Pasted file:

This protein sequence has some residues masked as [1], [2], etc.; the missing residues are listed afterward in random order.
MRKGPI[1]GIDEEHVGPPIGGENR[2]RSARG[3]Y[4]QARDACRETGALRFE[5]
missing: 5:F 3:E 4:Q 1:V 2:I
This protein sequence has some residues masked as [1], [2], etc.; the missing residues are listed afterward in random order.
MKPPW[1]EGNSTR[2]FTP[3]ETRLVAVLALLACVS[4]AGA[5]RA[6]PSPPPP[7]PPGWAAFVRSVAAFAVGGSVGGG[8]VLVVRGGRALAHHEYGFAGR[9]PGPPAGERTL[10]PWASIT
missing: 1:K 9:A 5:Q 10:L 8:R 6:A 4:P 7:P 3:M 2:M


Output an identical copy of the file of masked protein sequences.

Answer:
This protein sequence has some residues masked as [1], [2], etc.; the missing residues are listed afterward in random order.
MRKGPI[1]GIDEEHVGPPIGGENR[2]RSARG[3]Y[4]QARDACRETGALRFE[5]
missing: 5:F 3:E 4:Q 1:V 2:I
This protein sequence has some residues masked as [1], [2], etc.; the missing residues are listed afterward in random order.
MKPPW[1]EGNSTR[2]FTP[3]ETRLVAVLALLACVS[4]AGA[5]RA[6]PSPPPP[7]PPGWAAFVRSVAAFAVGGSVGGG[8]VLVVRGGRALAHHEYGFAGR[9]PGPPAGERTL[10]PWASIT
missing: 1:K 9:A 5:Q 10:L 8:R 6:A 4:P 7:P 3:M 2:M